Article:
About a month ago, Dance New Amsterdam permanently closed its doors. This beloved — if perpetually on the brink — dance space survived in various configurations for almost 30 years, but a combination of poor fiscal management, contentious leasing agreements and exhaustion eventually killed the thing dead.
At least, I’m pretty sure that’s what happened. I’m not actually sure. Authoritative treatments of the closure cite DNA’s inability to ”secure long-term partnerships or substantial donations” as well as nearly five million dollars in debt, but why was DNA unable to secure partnerships or donations? Probably because of the debt. Why was it so far in debt? Because it couldn’t secure partnerships or donations. And so we arrive where we began, having learned that a venerable dance institution is closed because it is no longer open.
There have been many other high-profile dance shutdowns in recent memory. Slightly over a year ago, the Joyce Theater announced the closure of Joyce SoHo in an effort to shore up its finances. Chicago’s Luna Negra Dance Theater closed this spring with some citing lack of “support from the Latin community” as a rationale. Boston’s Green Street Studios may be next. More small- to mid-sized dance organizations have closed in the last five years than I can count, and many more will simply evaporate by the end of the year.
With a zeitgeist of failing your way to success, given all of these closures you’d think we would have figured out how to sustain a dance organization by now. Personally, having come of administrative age in the post-9/11 economy, my understanding of choreographic success is that it tends to occur despite and not because of having a dance company. Ignoring better judgement, I started one of my own, skybetter & associates, in 2008.
With a failure resume in tow, I’ve also co-founded a change management consultancy called The Edwards & Skybetter | Change Agency with speaker and performer Jennifer Edwards. Among other things, our firm works to understand how technological change affects the creative sector. To a certain extent this means I am paid to postulate at what velocity the sky is falling, as well as consider how communities of practice can thrive despite the current arts ecology. I am the author of innumerable pieces about how traditional dance companies (*especially* single-choreographer companies) should basically just pack it up and go home. Meanwhile, my own single-choreographer dance company has a show at Roulette next week.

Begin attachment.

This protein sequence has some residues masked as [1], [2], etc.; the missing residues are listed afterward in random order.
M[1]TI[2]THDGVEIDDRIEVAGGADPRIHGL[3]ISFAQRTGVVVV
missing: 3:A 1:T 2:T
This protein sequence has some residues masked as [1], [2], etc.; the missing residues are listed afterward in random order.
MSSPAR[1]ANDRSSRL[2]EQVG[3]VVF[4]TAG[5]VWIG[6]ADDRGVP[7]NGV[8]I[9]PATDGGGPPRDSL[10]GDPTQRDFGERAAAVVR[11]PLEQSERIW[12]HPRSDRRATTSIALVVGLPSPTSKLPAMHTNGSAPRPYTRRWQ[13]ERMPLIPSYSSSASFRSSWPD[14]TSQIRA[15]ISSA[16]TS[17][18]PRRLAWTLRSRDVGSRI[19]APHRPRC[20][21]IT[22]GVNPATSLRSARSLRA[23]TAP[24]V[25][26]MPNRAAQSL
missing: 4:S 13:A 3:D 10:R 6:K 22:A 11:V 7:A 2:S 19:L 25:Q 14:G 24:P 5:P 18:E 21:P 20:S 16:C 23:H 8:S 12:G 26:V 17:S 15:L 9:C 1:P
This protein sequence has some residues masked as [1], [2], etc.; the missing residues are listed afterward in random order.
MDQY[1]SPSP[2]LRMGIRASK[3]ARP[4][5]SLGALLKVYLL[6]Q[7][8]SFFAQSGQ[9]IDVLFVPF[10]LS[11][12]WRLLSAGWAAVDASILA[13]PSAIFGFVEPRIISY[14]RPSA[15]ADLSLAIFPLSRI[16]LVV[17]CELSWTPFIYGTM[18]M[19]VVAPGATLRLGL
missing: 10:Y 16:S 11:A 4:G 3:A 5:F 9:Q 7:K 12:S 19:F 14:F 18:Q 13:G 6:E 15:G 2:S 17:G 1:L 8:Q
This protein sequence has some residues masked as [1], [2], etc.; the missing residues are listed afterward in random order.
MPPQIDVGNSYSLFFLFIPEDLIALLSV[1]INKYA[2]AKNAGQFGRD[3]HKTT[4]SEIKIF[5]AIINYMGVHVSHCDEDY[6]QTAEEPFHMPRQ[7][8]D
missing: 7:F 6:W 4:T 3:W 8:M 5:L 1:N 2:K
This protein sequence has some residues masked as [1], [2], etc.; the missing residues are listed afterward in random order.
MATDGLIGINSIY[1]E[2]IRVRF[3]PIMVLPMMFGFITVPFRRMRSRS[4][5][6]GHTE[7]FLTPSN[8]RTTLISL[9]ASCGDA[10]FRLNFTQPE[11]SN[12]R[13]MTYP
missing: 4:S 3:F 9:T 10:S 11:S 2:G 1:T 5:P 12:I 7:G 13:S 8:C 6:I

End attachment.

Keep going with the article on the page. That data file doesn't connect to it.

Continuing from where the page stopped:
I’ve recently become obsessed with a notion called “eating your own dogfood,” (coined by engineers at Microsoft, predictably) whereby a company improves their own product by using it themselves. This is considered a best practice in the technology world, and understood as an effective means to deflect ethical compromise. My personal struggle is that to eat my own dogfood, I would have to close down my dance company, or (at least) irrevocably alter the current vehicle of my art making. I find myself wedged between an artistic practice predicated on the proscenium and a consulting practice predicated on technological disruption.
In the coming months, I will write candidly about reconciling my choreographer-self and consultant-self, perhaps shedding awkward light on the state of the dance world, as well as embodying the struggle to reconcile old aesthetics with new technologies, calcified organizations with accelerating change, and an aging workforce with a rising generation so boondoggled with debt they’re scarcely able to afford to ‘work’ in the arts.
William Gibson is credited with the phrase, “The future is here – it’s just not evenly distributed.” I enjoy this line, not for its utopian spirit, but for its ambivalence. My artistic world — the dance world — simultaneously exhibits signs of future renewal and probable collapse. My gamble, and thesis for this series, is to hold contradictory probabilities in mind simultaneously, on the naive hope that a hedged bet is better than no bet at all.